A farmer who grows apples discovers a strange little man out in his orchard just as his apples are ready to pick. The little man is named Take and he encourages the farmer to listen to him so that he can have a fine life. Though the farmer already has a fine life, Take promises to make it better. So the farmer goes through his day taking everything. He takes all of his neighbors pumpkins when she offers him some. He takes her advice to make pumpkin soup, and he takes a long hike. Left wishing he had some apples to eat, he kicks out Take the next morning. Then when he visits his orchard that morning, he meets another little man named Give. Give promises to make his life sweeter, so once again the farmer tries. He gives everything away, including his apples and all of his opinions. He is left hungry another night and kicks Give out. But in the morning, he discovers the two little men fighting with one another. Can a farmer outwit these two battling forces?
Raschka has written this picture book with the tone of a fable. Readers will immediately see Take as a selfish force and then think that Give is the angelic voice. But Raschka’s take is more nuanced than that, showing the harm in being too giving with everything in your life and how it can turn toxic and harmful too. He then goes about having his farmer propose a balance of giving and taking in life. The result is a book that has balance, a folkloric rhythm and tone, and is a great read aloud and opportunity for discussion.
Raschka’s illustrations are his trademark flowing and free style. He uses watercolors contained with thick black lines. The bright red of the farmer’s nose and the apples pop on the page along with the pink pig and the orange pumpkins. As always, his book is art, changing with each turn of the page as the story is told.
Perfect for discussions about balance, generosity and greed, this picture book is a great balance of art and folklore itself. Appropriate for ages 4-6.
A book sure to create some shivers, this is a thrilling gothic horror book for children. Molly and Kip are two Irish children abandoned by their parents as their family fled to England due to the Great Irish Potato Famine. No one will hire Molly as a servant until a man hires them to work for his family at their isolated and decrepit mansion. It quickly becomes apparent that things are not what they seem in this family. Molly finds a painting done of the family a year earlier, and they have changed considerably with their hair turning black and dull to their skin losing all color. Perhaps it has something to do with the locked green door in the house, a door that Molly yearns to find out what is behind. But opening that door unleashes a terrible force, one that answers your wants but destroys you in the process. How can two children stand up to a centuries old curse?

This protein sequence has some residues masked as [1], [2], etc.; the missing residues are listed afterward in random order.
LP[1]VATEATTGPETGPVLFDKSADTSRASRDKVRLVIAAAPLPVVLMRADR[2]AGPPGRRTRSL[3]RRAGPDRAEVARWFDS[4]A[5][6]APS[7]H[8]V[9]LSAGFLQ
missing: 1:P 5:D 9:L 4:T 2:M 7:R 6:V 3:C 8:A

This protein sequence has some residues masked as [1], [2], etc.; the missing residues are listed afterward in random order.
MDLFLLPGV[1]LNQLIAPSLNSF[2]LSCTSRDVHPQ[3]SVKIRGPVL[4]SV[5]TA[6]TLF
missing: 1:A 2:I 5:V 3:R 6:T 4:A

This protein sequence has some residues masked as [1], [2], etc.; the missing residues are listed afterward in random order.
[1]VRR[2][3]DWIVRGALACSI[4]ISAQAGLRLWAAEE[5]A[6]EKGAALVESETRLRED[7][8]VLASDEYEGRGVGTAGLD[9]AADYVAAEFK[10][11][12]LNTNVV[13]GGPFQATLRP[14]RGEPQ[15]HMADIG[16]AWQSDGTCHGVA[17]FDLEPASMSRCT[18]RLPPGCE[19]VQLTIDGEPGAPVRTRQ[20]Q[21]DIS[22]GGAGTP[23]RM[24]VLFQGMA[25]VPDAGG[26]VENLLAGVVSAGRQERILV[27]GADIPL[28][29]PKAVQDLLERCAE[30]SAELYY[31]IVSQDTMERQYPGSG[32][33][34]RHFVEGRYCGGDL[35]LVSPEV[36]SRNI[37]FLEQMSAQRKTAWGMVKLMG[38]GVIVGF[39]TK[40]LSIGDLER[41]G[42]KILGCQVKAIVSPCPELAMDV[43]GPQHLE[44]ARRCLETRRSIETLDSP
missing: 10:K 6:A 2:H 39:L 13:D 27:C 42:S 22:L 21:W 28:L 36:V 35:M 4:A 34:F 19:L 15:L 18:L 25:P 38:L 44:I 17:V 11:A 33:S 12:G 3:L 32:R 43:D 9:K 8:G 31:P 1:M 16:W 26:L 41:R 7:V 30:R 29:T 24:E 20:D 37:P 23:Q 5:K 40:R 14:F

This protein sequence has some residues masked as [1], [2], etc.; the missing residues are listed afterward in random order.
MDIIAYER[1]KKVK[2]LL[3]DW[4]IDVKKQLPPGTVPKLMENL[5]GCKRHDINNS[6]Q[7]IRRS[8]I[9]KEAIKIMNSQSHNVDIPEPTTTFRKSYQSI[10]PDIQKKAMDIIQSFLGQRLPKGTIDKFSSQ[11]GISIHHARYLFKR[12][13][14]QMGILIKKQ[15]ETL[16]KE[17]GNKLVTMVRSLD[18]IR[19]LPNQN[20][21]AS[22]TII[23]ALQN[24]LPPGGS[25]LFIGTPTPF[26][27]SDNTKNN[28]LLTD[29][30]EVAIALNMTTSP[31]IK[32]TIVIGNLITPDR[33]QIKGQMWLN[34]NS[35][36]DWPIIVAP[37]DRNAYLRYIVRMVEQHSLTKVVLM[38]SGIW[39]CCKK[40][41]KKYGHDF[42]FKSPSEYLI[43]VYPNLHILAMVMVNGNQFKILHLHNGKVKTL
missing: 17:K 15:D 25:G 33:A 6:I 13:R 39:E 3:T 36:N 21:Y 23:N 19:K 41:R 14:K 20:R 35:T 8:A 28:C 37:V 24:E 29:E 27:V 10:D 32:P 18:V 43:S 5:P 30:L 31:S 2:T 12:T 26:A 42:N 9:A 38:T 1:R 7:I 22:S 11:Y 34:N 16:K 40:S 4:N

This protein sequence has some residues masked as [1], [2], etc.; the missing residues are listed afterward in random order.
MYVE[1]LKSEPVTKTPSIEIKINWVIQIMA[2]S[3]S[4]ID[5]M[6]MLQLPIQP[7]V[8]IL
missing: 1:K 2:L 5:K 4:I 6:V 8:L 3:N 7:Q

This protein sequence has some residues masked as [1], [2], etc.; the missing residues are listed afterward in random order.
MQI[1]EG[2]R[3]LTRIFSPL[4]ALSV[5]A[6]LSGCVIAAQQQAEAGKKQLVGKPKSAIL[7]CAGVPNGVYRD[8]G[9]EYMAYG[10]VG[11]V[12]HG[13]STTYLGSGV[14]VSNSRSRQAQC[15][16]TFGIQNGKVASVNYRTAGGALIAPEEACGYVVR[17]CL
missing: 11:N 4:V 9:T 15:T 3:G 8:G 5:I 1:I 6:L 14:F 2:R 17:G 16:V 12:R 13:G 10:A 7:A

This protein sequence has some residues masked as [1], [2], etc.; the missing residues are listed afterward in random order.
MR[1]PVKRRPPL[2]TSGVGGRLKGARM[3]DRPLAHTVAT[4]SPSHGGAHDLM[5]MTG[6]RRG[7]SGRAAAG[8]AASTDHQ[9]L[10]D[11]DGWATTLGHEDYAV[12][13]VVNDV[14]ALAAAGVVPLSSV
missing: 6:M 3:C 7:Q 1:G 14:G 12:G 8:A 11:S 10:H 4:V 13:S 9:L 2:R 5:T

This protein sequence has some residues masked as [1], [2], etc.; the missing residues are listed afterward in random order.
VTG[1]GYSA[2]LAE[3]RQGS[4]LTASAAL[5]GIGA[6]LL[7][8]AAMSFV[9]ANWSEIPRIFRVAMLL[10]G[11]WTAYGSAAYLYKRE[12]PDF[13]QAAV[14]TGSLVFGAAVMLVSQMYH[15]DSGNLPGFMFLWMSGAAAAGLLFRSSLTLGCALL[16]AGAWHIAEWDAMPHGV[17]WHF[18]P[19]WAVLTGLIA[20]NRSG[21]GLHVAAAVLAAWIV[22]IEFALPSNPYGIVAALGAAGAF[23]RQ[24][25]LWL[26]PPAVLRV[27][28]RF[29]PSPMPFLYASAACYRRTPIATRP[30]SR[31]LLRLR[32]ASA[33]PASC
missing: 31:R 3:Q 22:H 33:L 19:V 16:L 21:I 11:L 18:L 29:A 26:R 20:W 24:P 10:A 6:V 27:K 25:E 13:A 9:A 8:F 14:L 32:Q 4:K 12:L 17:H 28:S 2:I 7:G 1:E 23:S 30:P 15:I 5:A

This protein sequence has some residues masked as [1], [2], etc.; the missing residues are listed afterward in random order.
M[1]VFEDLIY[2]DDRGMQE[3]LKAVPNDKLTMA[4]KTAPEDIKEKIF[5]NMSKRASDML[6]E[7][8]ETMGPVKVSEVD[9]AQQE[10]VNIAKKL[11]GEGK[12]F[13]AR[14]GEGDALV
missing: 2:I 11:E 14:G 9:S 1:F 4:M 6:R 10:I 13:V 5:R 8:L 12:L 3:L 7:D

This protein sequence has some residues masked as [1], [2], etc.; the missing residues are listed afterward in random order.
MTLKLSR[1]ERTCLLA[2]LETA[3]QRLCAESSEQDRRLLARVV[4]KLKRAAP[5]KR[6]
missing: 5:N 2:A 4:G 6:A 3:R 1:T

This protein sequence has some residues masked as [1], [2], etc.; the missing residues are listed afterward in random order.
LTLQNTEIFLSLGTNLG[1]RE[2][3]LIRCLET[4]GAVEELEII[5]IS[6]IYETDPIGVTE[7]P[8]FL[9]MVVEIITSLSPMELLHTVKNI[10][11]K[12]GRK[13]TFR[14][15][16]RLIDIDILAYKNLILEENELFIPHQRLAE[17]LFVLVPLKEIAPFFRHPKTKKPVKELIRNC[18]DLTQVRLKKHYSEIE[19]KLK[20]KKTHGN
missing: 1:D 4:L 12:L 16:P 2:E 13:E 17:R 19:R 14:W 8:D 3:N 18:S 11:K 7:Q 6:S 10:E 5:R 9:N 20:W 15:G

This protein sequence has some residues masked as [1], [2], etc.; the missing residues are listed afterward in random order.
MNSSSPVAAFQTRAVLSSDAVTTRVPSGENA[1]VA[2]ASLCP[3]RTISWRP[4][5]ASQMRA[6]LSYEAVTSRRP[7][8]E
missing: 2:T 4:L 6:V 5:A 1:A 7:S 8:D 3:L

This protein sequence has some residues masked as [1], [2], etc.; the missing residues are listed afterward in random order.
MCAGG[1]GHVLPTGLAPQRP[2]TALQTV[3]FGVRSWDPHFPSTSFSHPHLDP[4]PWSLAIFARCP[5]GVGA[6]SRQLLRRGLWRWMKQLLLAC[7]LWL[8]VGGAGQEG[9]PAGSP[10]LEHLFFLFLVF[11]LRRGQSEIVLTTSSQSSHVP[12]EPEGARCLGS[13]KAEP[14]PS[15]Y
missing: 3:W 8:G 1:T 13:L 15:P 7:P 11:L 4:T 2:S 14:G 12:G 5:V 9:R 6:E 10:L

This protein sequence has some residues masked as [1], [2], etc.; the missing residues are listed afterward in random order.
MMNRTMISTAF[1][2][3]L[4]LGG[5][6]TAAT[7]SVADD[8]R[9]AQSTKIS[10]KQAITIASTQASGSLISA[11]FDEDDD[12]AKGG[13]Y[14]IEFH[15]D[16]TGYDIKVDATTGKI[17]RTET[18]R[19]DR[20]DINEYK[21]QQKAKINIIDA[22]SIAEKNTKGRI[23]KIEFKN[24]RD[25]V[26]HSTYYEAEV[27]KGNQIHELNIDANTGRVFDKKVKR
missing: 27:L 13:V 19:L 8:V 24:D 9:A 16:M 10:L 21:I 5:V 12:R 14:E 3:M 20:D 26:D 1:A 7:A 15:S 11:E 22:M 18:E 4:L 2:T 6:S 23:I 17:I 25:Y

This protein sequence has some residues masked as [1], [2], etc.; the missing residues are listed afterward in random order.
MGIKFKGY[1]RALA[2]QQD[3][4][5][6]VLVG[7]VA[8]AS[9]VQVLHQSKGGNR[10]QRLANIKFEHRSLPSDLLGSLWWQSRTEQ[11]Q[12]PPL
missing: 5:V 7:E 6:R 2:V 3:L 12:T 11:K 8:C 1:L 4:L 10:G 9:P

Auxier’s storytelling skill is incredible. He weaves a world of darkness, creeping misery and despair so cleverly that readers will feel the chill on their skin before it reaches their thoughts. The children are steadily drawn into the strangeness surrounding the house and family, succumbing to the temptation of safety, the illusion of a home, and not seeing the proof around them of what is happening. For the reader, this is a book that steadily builds and builds as the tension mounts and the nights get more frightening. It is a wonderfully creepy read, one that simply can’t be put down.
The themes of the book are beautifully crafted. The book speaks to the importance of love and family, but even more so it is about what happens when greed becomes consuming, literally. It also is about the power of storytelling and stories, the way that they can teach, terrify and soothe. And finally about the terror when a story comes to life right in front of you.
An extraordinary horror novel for children, this book will be enjoyed by young readers but maybe not right before bed. Appropriate for ages 10-13.
A retelling of an old Taoist tale, this is the story of Sivu, a stonecarver. Sivu could make amazing things from stone but despite his skill, he never made a lot of money and turned bitter. One day, when carving a statue for a wealthy man, Sivu dreamed of how great that man’s life must be. Suddenly, Sivu was the wealthy man. He had plenty of power and wealth, but everyone despised him. Then Sivu was stopped by the mayor’s procession and he dreamed of being the mayor with all of his power. Suddenly, Sivu was the mayor. But again, everyone hated him. Sivu looked out over the gardens and saw the sun. He wished he could be the sun, and he was. He shone down, far too fiercely, and created a drought. Then a storm cloud came over the sky and Sivu the sun could not move it. He wished he could be the powerful rain cloud, and he was. Now he rained too harshly and caused a flood. Eventually, the wind blew him out to sea. Sivu wished he was the wind, and he was. He blew and blew, until one day he came across something that he could not move. He wished he could become that, and he did. He was a huge rock, completely unmovable until one day…
This is a story that makes the themes of power, wealth, and desire come alive. Daly has created a very readable text that moves briskly from wish to wish, examining each one and then going on. She has set the story in the present day, making it all the more accessible to modern children. This is both an old story and a new one, vibrant across time. Daly has illustrated the book with modern illustrations that are bright colored and busy. They convey both the hustle of the modern day and the timelessness of the story with ease.
Recommended as a way to get children talking about envy and contentment, need, wealth and power, this book leaves nothing to wish for. Appropriate for ages 6-9.